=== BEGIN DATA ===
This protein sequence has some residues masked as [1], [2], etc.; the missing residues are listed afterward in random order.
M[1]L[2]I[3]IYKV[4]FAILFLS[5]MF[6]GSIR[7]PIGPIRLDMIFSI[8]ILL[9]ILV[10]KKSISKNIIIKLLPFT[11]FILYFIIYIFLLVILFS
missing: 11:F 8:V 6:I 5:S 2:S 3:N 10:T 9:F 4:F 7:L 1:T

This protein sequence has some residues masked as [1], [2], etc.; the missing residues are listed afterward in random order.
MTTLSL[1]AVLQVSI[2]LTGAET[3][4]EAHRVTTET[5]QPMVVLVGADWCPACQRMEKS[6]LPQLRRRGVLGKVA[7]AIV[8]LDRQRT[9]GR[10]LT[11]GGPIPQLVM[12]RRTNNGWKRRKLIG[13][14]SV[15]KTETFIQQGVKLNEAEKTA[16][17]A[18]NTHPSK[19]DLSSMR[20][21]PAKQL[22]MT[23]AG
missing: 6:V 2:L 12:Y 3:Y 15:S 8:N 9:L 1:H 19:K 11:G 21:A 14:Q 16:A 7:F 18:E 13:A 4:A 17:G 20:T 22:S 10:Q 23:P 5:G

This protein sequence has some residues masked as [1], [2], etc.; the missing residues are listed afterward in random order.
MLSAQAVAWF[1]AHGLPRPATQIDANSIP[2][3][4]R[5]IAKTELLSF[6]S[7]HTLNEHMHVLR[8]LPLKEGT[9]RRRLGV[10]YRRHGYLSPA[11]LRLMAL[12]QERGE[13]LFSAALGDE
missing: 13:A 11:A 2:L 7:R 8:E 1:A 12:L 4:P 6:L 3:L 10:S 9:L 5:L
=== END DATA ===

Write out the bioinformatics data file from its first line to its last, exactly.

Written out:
This protein sequence has some residues masked as [1], [2], etc.; the missing residues are listed afterward in random order.
M[1]L[2]I[3]IYKV[4]FAILFLS[5]MF[6]GSIR[7]PIGPIRLDMIFSI[8]ILL[9]ILV[10]KKSISKNIIIKLLPFT[11]FILYFIIYIFLLVILFS
missing: 11:F 8:V 6:I 5:S 2:S 3:N 10:T 9:F 4:F 7:L 1:T

This protein sequence has some residues masked as [1], [2], etc.; the missing residues are listed afterward in random order.
MTTLSL[1]AVLQVSI[2]LTGAET[3][4]EAHRVTTET[5]QPMVVLVGADWCPACQRMEKS[6]LPQLRRRGVLGKVA[7]AIV[8]LDRQRT[9]GR[10]LT[11]GGPIPQLVM[12]RRTNNGWKRRKLIG[13][14]SV[15]KTETFIQQGVKLNEAEKTA[16][17]A[18]NTHPSK[19]DLSSMR[20][21]PAKQL[22]MT[23]AG
missing: 6:V 2:L 12:Y 3:Y 15:S 8:N 9:L 1:H 19:K 11:G 21:A 14:Q 16:A 7:F 18:E 13:A 4:A 17:G 20:T 22:S 10:Q 23:P 5:G

This protein sequence has some residues masked as [1], [2], etc.; the missing residues are listed afterward in random order.
MLSAQAVAWF[1]AHGLPRPATQIDANSIP[2][3][4]R[5]IAKTELLSF[6]S[7]HTLNEHMHVLR[8]LPLKEGT[9]RRRLGV[10]YRRHGYLSPA[11]LRLMAL[12]QERGE[13]LFSAALGDE
missing: 13:A 11:A 2:L 7:R 8:E 1:A 12:L 4:P 6:L 3:L 10:S 9:L 5:L